During the third round of FTA negotiations between Korea and the U.S. that started on September 6, local time, the U.S. required that trade related laws including fair trade laws should be strictly applied to the Korean companies including large conglomerates (known as Chae-bol) and this be clearly stated in an FTA agreement.

How about that for Cutler doing what I think would be diplomatic equivalent to nailing somebody’s balls to the wall. In other words Cutler is asking Korea to agree in writing to something everyone knows, the chaebols play by a different rules than everyone else.

Needless to say this does not sit will with Korean government (from the Korea Times):

In response, chief Korean negotiator Kim said, “The U.S. view toward chaebol is wrong,'' citing the rules of investment ceiling on funding to subsidiaries.
Officials at the Ministry of Foreign Affairs and Trade also left no room for negotiation over the U.S. demand in consultation with the Fair Trade Commission (FTC), Korea's anti-trust regulator.
“Their demand was worth no consideration,'' a senior government official said on condition of anonymity.
“We are applying the competition law rigorously to all companies. We had ignored the demand involving a crackdown on chaebol.''

And that was just the government response mind you. While a FKI statement was somewhat restrained, one can only wonder what the reaction was in the boardrooms in Korea. In case you are wondering the whole position of the FKI and the government is “Some regulations are being strictly applied, you expect ALL the rules to be applied?”. As head Korean negotiator Kim Jong-hoon notes:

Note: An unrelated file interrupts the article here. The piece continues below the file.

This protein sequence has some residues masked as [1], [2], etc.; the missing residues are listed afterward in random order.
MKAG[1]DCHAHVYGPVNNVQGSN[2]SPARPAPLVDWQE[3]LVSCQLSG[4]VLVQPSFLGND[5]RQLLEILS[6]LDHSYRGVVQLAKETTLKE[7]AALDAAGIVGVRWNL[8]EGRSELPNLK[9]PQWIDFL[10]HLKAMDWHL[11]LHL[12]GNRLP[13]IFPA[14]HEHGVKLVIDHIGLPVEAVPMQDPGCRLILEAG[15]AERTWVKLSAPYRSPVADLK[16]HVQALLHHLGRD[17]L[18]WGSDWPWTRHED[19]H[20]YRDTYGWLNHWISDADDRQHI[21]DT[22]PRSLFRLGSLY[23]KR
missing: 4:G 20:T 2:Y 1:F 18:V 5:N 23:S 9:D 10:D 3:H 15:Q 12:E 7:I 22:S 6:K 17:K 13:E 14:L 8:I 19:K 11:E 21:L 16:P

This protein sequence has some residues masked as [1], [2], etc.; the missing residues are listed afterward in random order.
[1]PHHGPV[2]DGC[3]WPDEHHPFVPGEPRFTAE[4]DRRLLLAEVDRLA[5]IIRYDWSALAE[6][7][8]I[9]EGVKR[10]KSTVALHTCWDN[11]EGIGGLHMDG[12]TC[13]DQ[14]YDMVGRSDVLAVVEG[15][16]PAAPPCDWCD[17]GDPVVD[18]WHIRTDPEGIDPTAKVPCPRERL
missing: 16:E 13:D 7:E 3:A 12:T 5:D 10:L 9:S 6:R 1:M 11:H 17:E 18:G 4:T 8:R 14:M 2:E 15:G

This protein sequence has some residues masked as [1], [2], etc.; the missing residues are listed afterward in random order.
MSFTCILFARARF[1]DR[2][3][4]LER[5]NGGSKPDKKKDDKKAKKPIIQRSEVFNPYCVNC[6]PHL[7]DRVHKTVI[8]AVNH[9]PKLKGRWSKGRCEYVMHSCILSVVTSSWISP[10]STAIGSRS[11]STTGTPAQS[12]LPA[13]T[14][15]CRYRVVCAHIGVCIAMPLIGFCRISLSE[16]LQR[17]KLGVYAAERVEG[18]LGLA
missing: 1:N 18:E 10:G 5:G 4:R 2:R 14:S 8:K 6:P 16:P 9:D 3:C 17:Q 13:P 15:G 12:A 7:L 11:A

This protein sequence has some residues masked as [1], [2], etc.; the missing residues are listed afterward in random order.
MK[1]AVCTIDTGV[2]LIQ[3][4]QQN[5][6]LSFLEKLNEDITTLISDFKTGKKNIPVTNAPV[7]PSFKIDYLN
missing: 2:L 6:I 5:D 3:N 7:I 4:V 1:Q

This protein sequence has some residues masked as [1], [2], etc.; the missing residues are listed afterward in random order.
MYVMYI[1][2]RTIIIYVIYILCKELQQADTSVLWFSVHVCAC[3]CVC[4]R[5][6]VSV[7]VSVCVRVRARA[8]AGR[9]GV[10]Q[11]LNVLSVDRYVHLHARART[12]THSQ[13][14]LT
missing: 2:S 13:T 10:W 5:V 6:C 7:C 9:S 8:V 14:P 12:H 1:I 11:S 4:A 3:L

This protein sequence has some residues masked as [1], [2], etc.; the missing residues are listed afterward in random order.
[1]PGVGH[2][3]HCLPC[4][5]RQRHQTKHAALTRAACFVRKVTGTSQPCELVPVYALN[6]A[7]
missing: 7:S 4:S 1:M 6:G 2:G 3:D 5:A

Korea’s Chief Negotiator Kim Jong-hoon responded to this issue by saying, “With regard to the regulation on large conglomerates, the U.S. perspective is clearly wrong. Large conglomerates in Korea are currently subject to reverse discrimination, in terms of Korea’s fair trade law and a law that puts limits on the total amount of corporate financing.

What is really puzzling about all this is the language in the FTA is simply something like “Both parties agree to apply competition laws equally among US and Korean corporations”. All they would be doing is agreeing to an existing fact (a fact on paper that is). What would be so wrong with both companies confirming their respect for the rule of law? I think we all know the answer to that question in relation to the chaebols.

Actually I see Cutler working here. Time to ask for things that Korea would really be against to get concessions elsewhere. Or so I hope.

Finally as part of my mission to point out things that can sell the FTA I would like to point out to this in the Chosun:

The prices of major foods including beef, pork, milk and potatoes in Korea are the fifth highest among 34 leading economies. The country has become one of the world’s most expensive nations, with consumer prices soaring about 20 percent since 2000.

A comparative study on consumer price growth in 30 OECD member countries from 2000 to the first six months of 2006 showed Korea experiencing a growth rate of 20.3 percent on average, the sixth highest after Turkey, Hungary, Mexico and Spain…When Korean consumer prices are set as the standard of 100, U.S. prices stood at 180 in 2000. But the figure dropped to 148 in 2002, 116 in 2005 and 110 in June 2006. In other words, U.S. consumer prices were 80 percent higher than in Korea in 2000 but only 10 percent higher this June. British and Swiss consumer prices were twice as high as Korea with 180 and 209 in 2000 but only at 126 and 159 June this year. In Japan, consumer prices were 1.38 times as expensive as in Korea in June, down from 2.64 times.

Hmm…what can Korea do to lower food prices? Anybody?